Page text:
“With new stature, Romney takes offense on Libya”
Mitt Romney’s foreign policy address Monday would have been good under any circumstances. But the fact that he gave it after decisively defeating President Obama in debate made Romney’s presentation seem more serious, more sober and more consequential. The debate win, witnessed by nearly 70 million Americans, turned Romney into a potential president. Now, for all Americans — and for foreign leaders, too — what Romney says about the world matters.
Which is why the Obama campaign, still trying to regain its footing after the debacle in Denver, is desperately trying to portray Romney as a dangerous naif who shouldn’t be anywhere near the Oval Office. As Romney delivered his speech, at the Virginia Military Institute in Lexington, Obama released a new ad that began: “Reckless. Amateurish. That’s what news media and fellow Republicans called Mitt Romney’s gaffe-filled July tour of England, Israel and Poland.”
As criticisms go, that’s both old and trivial. Today, the real foreign policy battleground between the two campaigns is Libya. After first criticizing the administration on Sept. 11, the night Ambassador Chris Stevens and three other Americans were murdered in Benghazi, Romney has held back, staying mostly silent even as evidence accumulated that the Obama administration mishandled the Libya situation terribly and then wasn’t honest about its real cause.
At VMI, Romney found his voice again. “The attack on our consulate in Benghazi on Sept. 11, 2012, was likely the work of forces affiliated with those that attacked our homeland on Sept. 11, 2001,” Romney said. “This latest assault cannot be blamed on a reprehensible video insulting Islam, despite the administration’s attempts to convince us of that for so long.”
Romney could have said a lot more. In recent days, the public has learned that the Obama administration knew full well the dangers that faced Stevens and his colleagues in Libya and in fact denied requests to provide more security for diplomats in that very hazardous place. On Wednesday, the head of a security team that was ordered home from Libya in August will tell the House Oversight and Government Reform Committee that embassy staff strongly opposed the security cuts. “We felt we needed more, not less … for the environment we had,” Lt. Col. Andrew Wood told CBS News in a hearing preview.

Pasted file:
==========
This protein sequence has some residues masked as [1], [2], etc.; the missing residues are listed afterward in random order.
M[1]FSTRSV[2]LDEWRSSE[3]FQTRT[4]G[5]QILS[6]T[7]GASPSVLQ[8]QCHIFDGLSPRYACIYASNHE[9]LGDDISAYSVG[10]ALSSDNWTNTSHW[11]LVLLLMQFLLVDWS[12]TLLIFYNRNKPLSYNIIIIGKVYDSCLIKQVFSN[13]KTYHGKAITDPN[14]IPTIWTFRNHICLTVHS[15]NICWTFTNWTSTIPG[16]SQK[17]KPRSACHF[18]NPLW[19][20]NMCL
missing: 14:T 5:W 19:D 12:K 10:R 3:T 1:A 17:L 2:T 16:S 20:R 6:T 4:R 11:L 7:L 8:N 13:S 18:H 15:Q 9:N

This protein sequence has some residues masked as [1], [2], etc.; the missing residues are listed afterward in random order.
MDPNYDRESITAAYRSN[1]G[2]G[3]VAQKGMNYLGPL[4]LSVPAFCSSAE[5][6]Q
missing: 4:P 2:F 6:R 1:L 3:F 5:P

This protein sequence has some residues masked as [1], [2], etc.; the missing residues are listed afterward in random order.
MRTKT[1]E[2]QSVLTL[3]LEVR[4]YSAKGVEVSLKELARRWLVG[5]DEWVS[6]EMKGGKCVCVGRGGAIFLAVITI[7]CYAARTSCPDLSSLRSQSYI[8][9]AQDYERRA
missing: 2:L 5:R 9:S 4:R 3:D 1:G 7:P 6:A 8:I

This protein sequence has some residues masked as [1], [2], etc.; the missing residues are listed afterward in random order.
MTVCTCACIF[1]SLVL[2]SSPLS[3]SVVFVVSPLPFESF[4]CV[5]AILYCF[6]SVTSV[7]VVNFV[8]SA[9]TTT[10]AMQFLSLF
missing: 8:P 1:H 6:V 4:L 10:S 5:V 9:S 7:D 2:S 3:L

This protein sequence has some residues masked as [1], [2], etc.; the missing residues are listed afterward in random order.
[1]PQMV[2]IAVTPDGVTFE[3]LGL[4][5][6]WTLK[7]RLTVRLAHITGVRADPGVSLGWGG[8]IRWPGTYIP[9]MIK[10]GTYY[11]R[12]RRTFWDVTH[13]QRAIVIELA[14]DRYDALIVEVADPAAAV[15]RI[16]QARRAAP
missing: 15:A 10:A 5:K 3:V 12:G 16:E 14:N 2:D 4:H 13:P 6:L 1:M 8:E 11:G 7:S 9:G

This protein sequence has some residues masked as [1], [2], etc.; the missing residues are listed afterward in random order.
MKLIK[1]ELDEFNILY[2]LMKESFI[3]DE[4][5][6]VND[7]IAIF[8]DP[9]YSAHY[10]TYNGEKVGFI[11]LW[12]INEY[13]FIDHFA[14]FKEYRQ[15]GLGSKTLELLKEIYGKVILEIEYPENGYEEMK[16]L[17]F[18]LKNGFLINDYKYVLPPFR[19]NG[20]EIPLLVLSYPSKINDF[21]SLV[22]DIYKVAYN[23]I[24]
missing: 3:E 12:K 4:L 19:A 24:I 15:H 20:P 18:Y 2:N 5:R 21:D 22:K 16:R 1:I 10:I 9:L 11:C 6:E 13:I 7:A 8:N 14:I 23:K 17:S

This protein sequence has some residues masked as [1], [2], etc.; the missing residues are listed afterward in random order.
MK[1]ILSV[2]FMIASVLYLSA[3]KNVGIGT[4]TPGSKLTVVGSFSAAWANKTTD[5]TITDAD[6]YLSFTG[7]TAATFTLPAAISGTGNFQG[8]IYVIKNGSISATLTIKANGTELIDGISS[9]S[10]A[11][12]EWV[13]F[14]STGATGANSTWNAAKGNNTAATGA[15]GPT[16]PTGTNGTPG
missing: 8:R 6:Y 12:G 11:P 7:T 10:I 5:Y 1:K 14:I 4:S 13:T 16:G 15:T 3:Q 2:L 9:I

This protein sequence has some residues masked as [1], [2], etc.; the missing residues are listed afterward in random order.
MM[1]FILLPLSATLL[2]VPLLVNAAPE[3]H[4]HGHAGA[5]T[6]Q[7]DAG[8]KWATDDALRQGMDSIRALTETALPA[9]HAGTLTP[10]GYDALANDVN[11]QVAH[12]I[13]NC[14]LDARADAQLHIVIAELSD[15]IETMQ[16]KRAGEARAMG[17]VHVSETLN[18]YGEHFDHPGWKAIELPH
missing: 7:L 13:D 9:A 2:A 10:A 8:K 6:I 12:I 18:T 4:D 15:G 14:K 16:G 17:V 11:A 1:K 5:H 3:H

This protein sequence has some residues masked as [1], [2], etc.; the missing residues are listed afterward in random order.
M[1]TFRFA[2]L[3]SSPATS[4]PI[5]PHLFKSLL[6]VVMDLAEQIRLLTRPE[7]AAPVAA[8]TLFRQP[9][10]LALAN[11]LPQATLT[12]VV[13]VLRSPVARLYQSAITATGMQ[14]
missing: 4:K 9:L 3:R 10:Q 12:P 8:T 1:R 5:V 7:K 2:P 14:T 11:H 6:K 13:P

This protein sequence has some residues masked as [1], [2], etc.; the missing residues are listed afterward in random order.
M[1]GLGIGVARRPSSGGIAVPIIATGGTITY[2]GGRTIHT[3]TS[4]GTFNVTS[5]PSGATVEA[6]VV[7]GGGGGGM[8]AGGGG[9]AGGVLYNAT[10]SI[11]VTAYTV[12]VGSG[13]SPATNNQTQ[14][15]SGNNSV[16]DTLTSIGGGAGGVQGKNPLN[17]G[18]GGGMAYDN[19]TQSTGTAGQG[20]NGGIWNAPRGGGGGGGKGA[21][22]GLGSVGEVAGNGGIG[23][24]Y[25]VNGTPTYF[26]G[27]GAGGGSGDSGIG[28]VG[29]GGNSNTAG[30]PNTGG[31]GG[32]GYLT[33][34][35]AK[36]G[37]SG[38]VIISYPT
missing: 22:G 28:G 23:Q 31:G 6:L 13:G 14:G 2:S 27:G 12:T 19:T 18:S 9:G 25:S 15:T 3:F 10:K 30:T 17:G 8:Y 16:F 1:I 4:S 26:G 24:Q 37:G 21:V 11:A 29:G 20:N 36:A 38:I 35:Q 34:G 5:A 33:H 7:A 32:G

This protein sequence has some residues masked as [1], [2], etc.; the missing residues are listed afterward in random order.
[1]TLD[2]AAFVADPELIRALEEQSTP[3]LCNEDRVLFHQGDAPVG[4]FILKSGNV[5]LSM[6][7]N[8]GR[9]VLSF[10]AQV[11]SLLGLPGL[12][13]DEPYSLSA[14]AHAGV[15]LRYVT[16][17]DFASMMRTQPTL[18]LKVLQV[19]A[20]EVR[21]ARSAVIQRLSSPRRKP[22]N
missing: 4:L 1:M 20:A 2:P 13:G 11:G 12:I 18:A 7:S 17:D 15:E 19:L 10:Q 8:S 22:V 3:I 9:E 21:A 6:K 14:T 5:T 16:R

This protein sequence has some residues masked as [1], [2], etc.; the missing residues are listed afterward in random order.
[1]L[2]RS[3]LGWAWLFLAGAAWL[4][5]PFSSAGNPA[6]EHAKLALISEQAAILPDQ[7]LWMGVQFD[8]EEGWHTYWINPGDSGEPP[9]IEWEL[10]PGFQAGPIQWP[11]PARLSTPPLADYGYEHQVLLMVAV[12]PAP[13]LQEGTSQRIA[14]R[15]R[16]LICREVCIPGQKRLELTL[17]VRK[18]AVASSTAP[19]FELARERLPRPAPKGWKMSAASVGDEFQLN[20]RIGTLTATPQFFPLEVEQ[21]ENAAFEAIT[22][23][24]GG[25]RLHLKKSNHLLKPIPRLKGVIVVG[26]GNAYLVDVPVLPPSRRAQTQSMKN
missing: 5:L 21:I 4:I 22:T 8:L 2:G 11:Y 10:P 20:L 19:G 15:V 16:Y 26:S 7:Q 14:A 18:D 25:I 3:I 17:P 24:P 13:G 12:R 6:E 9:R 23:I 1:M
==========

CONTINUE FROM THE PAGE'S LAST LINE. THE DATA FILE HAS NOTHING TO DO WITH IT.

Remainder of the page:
And that again raises certain concerns I have with Romney: the Obama Administration was of course going to frame any Romney mention of the mid east conflagration and murder of a diplomat as the “unseemly” playing politics with an unspeakable tragedy — even as they themselves stood over flag-draped coffins delivering speeches scapegoating an American citizen, essentially supporting Sharia blasphemy laws, and worked behind the scenes on a way to try to cover up their missteps, both strategic and with respect to security.
So why not hit Obama on the facts: his State Department denied repeated requests for an upgrade in security. It ignored credible intelligence from multiple sources about the possibility of an attack. And that’s because it has naively relied on partnerships with those whose political and religious ideology contains within it a commitment to destroy the West.
Again, Romney’s internals must be looking very good. Either that, or he, like McCain, still fears attacking the President too aggressively — when to many of us, he couldn’t possibly attack Obama aggressively enough, given the time left in the election season.
Back to York:
[...] The public still doesn’t know why the administration, from United Nations Ambassador Susan Rice to Secretary of State Hillary Clinton to the president himself, insisted that the Benghazi attack was a spontaneous crowd reaction sparked by the anti-Muslim video. Nor do outsiders know why the administration seemed to downplay security in Libya, even after devoting so many American resources to aiding the rebels who overthrew Moammar Gadhafi.
Nor has the administration offered a compelling explanation for why, in addition to the terrorist attack in Libya, so many crowds in Muslim countries have targeted U.S. government facilities, burning the American flag and replacing it with an Islamist banner. What happened to the president’s much-touted outreach to the Muslim world?
Meanwhile, Romney running mate Paul Ryan, preparing to debate Vice President Biden on Thursday, is pushing Libya, too. On the stump in Ohio on Monday, Ryan promised to keep clear eyes about America’s enemies. “In a Romney administration, when we know that we are clearly attacked by terrorists, we won’t be afraid to say what it is,” Ryan said. “If terrorists attack us, we will say we had a terrorist attack, and more importantly, we will do what is necessary to prevent that from happening.”
Well and good. But what we have here is a major scandal right before a presidential election that evinces a clear failure (from our perspective; from Obama’s perspective, middle east destabilization may have been the plan all along) in a foreign policy ostensibly dedicated to American interests.
Speaking to that in generalities just comes across as more political posturing.
If we can’t win with the truth, than really, what’s the point?